UPDATE 9/15/03: 35k signatures already, far surpassing their goal of 10k. Take a moment to donate or join (or add them to your will )—you get a cool t-shirt that's guaranteed to pick up babes.Thu, 11 Sep 2003
Today at work I:
Should I just go ahead and start the betting pool now?
Still diggin' this poem. Re-encountered it yesterday when flipping through my kiddy book of poetry, and apparently I'd read it a long time ago—last month's discovery was just a re-discovery.
結盧在人境，而無車馬宣， 問君何能爾，心遠地自偏。 采菊東籬下，悠然間南山。 山氣日夕佳，飛鳥相與還。 此中有真意，推辨已忘言。
Rough translation by me:
My home is built among other people, but the sound of carts and horses is absent. Asked how I live this way, I reply: With my mind on distant things, this place is naturally solitary. I pick chrysanthemums under the eastern bamboo And cast leisurely glances at the southern mountain. The mountain air, a beautiful sunset, A pair birds returning to their home— There is a deep meaning here. But As I open my mouth to speak, I forget the words.
But it's basically impossible to capture all the ambiguity possible in classical Chinese when translating. E.g. the line
i'm from virginia where ain't shit to do but cook pack it up sell it triple-price fuck the books where we re-up re-locate re-off them brooks so when we pull up it ain't shit to do but lookMon, 08 Sep 2003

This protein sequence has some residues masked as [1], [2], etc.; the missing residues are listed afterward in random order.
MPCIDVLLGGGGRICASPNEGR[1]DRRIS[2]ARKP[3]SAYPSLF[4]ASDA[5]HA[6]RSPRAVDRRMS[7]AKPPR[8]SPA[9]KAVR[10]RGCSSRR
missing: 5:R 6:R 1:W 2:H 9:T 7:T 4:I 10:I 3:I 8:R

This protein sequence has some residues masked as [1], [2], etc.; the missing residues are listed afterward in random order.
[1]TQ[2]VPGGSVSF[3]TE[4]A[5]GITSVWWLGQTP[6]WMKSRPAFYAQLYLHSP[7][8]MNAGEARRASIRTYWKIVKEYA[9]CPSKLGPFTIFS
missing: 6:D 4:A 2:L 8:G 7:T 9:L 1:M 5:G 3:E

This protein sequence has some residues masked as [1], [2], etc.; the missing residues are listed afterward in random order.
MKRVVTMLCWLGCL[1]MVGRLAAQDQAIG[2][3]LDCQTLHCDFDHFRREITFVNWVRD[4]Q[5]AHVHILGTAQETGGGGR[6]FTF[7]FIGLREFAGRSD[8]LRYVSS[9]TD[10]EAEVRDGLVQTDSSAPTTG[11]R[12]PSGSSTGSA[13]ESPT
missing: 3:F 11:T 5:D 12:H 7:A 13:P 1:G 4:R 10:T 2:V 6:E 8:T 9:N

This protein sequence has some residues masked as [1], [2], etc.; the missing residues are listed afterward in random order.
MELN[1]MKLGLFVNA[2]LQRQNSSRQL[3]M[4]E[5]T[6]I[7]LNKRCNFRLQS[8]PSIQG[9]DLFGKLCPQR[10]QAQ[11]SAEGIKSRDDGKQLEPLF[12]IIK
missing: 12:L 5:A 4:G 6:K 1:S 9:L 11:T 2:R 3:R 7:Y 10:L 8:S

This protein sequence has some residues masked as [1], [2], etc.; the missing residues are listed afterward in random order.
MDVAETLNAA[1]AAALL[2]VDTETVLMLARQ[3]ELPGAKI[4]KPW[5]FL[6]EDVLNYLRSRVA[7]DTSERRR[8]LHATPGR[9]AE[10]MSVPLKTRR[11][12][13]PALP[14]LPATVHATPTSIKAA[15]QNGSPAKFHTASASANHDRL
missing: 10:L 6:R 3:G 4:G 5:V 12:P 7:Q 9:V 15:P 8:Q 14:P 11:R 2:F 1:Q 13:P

Here's a picture of the best tea I've ever had in my entire life:
This was in 鎮勝陶坊 in 陶瓷老街, 鶯歌, Taiwan. (If you're in the area, I highly recommend them—I got a great teapot there, some beautiful tea cups, and the proprieter brewed my the aforementioned tea and chatted with me on things tea and not-tea for about an hour, despite my oh-so-poor Chinese.)Sun, 07 Sep 2003
The Boston Craigslist in general is populated by very stupid very illiterate people, but the best-of section occasionally has some very funny posts, e.g. this very Flowers for Algernon trip report about Portland:
http://boston.craigslist.org/about/best/sfo/15168000.htmlFri, 05 Sep 2003
The Koran, allegedly, is the origin of the
Because the modern age is digital, and because it just works out better this way, we'll be using base 2. Your log age is simply log base 2 of your regular age. We'll stay with the traditional practice of dropping everything past the decimal point in casual conversation, so here's the quick conversion chart:
Traditional age | Log age ========================= < 1 | don't ask 1 | 0 2-3 | 1 4-7 | 2 8-15 | 3 16-31 | 4 32-63 | 5 64-127 | 6
(So that solves my birthday problem, at least—I'm still 4.)
Now for dating, we'd like a radius of .5 in the log domain, i.e. you can date anyone half a logyear younger to half a logyear older than you. That works out to:
dating_radius = trad_age / (2 * sqrt(2))
which means I can legally date anyone from 16.1 to 33.8 years old. Modern times being more liberal, I guess.Wed, 03 Sep 2003
During the past week, three people at work have independently and without prior warning left books for me to read. I have:
Was it something I said? Does this particular selection something about my personality?
This reminds me, I've been meaning to write a mini-review for Ted Chiang's Stories of Your Life and Others and China Mieville's Perdido Street Station, both of which I read in SA, but the very very short review (for both) is: <shrug>.
So so is good, very good, very excellent good: and yet it is not; it is but so so. -- William Shakespeare, "As You Like It"